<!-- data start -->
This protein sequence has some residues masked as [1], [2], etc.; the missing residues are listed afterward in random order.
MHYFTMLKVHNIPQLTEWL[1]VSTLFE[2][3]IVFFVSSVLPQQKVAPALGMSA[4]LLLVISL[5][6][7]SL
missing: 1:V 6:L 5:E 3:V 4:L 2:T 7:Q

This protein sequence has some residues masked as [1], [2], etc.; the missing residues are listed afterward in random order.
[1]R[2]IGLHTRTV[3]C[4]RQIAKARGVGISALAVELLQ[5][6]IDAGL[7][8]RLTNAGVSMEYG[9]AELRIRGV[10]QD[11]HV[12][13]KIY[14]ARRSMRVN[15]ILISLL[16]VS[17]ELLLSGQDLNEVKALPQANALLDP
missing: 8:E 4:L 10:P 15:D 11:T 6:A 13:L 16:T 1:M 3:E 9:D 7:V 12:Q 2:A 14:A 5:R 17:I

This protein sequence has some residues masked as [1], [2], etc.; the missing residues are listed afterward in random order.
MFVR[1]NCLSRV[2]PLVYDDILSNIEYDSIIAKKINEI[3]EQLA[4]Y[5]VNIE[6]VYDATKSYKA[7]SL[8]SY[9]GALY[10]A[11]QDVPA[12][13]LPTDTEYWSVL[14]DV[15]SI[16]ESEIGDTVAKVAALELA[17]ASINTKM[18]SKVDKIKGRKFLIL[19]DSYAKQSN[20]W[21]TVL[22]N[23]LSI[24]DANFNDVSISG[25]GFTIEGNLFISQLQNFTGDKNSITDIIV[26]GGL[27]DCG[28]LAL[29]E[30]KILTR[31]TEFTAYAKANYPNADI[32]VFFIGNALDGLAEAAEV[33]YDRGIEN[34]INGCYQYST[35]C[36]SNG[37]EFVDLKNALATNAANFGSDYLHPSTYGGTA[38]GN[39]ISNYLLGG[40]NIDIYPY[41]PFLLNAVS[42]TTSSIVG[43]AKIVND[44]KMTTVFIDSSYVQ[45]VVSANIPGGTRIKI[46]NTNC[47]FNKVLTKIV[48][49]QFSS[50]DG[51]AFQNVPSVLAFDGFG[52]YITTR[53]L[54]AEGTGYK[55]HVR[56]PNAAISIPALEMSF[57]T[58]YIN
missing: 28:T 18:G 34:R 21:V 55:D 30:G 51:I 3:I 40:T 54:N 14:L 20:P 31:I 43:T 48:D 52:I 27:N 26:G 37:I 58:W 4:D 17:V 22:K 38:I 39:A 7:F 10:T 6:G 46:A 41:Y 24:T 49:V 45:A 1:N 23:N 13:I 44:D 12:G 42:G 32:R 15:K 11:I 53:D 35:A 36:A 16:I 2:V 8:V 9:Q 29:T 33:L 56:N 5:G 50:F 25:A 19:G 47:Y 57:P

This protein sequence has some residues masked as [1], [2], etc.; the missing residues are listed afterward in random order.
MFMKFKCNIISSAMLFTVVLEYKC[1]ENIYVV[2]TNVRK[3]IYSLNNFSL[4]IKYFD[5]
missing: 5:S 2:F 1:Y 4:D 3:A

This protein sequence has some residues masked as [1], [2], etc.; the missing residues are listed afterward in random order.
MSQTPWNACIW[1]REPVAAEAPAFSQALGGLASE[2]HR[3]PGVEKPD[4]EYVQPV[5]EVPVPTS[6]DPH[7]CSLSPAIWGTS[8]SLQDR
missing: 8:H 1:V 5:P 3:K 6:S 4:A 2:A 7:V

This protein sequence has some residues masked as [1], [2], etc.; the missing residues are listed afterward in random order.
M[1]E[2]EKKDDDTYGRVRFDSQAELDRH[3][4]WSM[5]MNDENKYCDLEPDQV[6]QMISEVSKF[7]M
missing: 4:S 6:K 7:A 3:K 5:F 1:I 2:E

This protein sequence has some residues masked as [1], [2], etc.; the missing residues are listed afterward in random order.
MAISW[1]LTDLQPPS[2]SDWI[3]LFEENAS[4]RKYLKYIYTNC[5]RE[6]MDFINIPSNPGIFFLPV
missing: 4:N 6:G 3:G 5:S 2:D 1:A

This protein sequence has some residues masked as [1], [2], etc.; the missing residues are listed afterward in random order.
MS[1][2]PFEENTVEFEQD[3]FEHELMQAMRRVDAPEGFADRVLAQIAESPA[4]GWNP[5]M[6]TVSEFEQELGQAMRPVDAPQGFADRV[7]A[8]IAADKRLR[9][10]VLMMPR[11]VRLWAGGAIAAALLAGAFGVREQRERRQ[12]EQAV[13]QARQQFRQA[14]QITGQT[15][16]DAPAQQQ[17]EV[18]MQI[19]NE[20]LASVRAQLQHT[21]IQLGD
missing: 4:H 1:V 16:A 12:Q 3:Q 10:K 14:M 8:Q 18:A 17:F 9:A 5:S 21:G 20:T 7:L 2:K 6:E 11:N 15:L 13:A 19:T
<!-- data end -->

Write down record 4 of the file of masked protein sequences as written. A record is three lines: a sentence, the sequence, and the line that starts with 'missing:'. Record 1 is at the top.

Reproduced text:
This protein sequence has some residues masked as [1], [2], etc.; the missing residues are listed afterward in random order.
MFMKFKCNIISSAMLFTVVLEYKC[1]ENIYVV[2]TNVRK[3]IYSLNNFSL[4]IKYFD[5]
missing: 5:S 2:F 1:Y 4:D 3:A